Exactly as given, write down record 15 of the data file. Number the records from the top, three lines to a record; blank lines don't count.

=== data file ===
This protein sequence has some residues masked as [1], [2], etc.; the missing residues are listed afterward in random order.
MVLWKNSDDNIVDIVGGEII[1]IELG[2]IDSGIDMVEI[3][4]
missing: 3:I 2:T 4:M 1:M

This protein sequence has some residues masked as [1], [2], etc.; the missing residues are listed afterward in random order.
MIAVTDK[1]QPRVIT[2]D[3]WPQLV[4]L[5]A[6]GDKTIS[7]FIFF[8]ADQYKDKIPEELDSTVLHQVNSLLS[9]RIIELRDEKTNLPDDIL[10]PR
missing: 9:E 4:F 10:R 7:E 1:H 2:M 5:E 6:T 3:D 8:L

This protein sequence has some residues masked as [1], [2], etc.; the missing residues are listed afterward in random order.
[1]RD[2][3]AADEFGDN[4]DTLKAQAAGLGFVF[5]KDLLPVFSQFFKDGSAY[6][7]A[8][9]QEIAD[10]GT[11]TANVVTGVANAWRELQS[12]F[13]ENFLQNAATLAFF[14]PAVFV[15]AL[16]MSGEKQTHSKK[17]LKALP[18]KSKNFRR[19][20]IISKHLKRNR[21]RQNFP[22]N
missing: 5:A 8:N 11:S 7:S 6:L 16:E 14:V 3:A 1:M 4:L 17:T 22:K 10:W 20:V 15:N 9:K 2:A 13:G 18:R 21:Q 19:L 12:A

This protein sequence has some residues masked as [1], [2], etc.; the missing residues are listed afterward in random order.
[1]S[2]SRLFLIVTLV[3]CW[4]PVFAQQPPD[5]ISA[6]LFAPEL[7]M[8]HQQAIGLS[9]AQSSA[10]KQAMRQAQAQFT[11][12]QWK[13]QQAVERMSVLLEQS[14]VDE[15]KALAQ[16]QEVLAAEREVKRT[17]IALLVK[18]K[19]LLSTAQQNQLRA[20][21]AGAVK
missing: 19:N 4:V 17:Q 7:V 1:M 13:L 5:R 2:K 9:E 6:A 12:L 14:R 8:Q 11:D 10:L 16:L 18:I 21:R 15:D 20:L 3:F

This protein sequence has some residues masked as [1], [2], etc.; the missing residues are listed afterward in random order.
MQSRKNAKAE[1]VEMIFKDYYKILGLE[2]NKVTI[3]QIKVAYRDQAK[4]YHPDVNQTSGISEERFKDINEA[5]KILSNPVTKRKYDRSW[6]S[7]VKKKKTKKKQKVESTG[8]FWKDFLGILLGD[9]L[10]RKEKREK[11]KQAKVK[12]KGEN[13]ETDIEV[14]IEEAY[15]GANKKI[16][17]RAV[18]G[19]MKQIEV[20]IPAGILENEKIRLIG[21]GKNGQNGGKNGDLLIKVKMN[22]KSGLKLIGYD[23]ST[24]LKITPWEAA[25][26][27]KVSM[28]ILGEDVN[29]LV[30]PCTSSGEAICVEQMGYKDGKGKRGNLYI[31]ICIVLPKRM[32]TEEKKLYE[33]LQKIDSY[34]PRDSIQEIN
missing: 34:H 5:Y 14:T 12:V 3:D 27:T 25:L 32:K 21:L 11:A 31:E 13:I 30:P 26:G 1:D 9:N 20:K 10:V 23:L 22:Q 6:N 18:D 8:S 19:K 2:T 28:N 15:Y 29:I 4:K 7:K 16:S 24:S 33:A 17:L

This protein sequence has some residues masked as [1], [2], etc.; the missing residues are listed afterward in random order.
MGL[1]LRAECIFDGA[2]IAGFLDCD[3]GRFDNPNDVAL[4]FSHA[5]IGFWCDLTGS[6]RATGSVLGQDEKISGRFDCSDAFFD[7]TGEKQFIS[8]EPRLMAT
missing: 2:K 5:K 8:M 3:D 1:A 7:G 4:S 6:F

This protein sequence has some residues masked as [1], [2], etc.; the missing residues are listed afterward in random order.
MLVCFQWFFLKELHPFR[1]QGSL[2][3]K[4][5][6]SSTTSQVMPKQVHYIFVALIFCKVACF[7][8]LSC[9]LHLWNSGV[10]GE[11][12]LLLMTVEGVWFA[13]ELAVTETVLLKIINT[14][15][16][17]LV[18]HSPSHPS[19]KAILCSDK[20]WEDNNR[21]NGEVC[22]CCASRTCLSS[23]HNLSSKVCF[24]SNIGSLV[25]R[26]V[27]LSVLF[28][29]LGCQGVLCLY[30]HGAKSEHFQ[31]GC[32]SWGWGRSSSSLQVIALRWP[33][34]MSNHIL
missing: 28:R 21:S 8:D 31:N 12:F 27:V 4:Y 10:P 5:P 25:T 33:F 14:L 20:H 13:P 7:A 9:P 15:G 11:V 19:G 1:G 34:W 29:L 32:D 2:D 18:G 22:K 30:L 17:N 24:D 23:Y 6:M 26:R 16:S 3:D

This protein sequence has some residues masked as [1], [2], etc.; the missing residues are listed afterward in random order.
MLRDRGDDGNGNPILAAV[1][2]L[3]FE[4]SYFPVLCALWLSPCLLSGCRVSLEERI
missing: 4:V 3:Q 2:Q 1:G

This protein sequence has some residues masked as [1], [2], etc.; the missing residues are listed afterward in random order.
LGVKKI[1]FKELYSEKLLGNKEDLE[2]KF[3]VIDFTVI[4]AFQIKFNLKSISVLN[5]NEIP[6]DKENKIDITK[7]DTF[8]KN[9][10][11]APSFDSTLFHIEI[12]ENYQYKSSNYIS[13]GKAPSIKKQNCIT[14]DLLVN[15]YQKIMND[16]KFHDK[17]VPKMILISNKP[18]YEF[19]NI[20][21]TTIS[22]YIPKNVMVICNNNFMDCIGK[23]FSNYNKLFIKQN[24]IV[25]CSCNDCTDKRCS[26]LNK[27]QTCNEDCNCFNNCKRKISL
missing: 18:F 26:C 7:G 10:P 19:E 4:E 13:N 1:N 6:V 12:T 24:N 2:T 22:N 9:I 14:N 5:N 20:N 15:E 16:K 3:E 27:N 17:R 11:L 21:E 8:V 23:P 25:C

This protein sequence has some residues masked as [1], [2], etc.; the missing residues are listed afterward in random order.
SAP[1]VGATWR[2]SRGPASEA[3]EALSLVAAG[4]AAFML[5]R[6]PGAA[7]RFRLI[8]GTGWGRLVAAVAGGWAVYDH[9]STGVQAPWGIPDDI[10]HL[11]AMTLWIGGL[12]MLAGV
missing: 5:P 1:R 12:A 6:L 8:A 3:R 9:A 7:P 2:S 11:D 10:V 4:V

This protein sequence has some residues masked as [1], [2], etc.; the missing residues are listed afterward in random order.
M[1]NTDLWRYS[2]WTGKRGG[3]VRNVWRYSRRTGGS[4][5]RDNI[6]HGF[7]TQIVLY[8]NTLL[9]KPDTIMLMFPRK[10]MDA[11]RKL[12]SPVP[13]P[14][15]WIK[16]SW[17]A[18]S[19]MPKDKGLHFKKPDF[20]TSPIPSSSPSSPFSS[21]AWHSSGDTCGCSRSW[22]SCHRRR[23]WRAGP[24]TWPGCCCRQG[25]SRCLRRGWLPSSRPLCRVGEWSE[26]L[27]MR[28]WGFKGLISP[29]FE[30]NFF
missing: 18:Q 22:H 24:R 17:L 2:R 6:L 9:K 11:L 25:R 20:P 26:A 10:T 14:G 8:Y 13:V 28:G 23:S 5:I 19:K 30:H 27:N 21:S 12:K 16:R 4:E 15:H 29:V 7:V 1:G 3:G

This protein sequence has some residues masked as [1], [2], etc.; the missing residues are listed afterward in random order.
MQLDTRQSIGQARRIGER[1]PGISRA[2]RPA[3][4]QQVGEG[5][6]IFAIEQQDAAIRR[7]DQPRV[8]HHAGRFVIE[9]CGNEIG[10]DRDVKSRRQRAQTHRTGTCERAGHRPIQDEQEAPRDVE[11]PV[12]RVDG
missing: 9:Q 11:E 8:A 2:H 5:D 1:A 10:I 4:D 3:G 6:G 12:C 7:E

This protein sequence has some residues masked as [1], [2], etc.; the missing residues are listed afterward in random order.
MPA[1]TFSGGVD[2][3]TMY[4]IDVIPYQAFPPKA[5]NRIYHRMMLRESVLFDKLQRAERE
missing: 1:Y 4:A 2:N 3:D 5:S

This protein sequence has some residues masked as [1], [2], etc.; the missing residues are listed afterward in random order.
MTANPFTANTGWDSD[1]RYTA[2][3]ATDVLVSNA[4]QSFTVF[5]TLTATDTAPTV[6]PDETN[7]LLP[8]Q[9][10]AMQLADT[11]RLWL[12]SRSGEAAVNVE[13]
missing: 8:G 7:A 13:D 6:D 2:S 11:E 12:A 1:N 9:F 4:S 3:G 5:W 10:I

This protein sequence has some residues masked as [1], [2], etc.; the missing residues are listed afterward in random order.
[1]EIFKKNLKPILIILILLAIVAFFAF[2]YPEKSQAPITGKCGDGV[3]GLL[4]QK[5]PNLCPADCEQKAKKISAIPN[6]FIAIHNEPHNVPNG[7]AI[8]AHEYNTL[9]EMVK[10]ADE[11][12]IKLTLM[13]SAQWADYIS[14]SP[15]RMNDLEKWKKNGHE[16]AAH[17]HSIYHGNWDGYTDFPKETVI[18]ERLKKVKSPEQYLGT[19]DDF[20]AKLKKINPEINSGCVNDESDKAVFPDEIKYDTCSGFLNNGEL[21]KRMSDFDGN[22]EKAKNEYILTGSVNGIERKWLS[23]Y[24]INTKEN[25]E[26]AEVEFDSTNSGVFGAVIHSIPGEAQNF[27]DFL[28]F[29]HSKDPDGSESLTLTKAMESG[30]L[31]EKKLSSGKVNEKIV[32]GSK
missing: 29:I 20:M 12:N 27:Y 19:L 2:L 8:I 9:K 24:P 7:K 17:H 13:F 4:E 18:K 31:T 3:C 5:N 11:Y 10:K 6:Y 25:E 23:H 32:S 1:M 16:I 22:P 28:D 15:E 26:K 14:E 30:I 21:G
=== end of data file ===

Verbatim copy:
This protein sequence has some residues masked as [1], [2], etc.; the missing residues are listed afterward in random order.
[1]EIFKKNLKPILIILILLAIVAFFAF[2]YPEKSQAPITGKCGDGV[3]GLL[4]QK[5]PNLCPADCEQKAKKISAIPN[6]FIAIHNEPHNVPNG[7]AI[8]AHEYNTL[9]EMVK[10]ADE[11][12]IKLTLM[13]SAQWADYIS[14]SP[15]RMNDLEKWKKNGHE[16]AAH[17]HSIYHGNWDGYTDFPKETVI[18]ERLKKVKSPEQYLGT[19]DDF[20]AKLKKINPEINSGCVNDESDKAVFPDEIKYDTCSGFLNNGEL[21]KRMSDFDGN[22]EKAKNEYILTGSVNGIERKWLS[23]Y[24]INTKEN[25]E[26]AEVEFDSTNSGVFGAVIHSIPGEAQNF[27]DFL[28]F[29]HSKDPDGSESLTLTKAMESG[30]L[31]EKKLSSGKVNEKIV[32]GSK
missing: 29:I 20:M 12:N 27:Y 19:L 2:L 8:I 9:K 24:P 7:K 17:H 13:F 4:E 18:K 31:T 3:C 5:N 11:Y 10:K 6:Y 25:E 23:H 32:S 1:M 16:I 22:P 28:D 15:E 26:K 14:E 30:I 21:G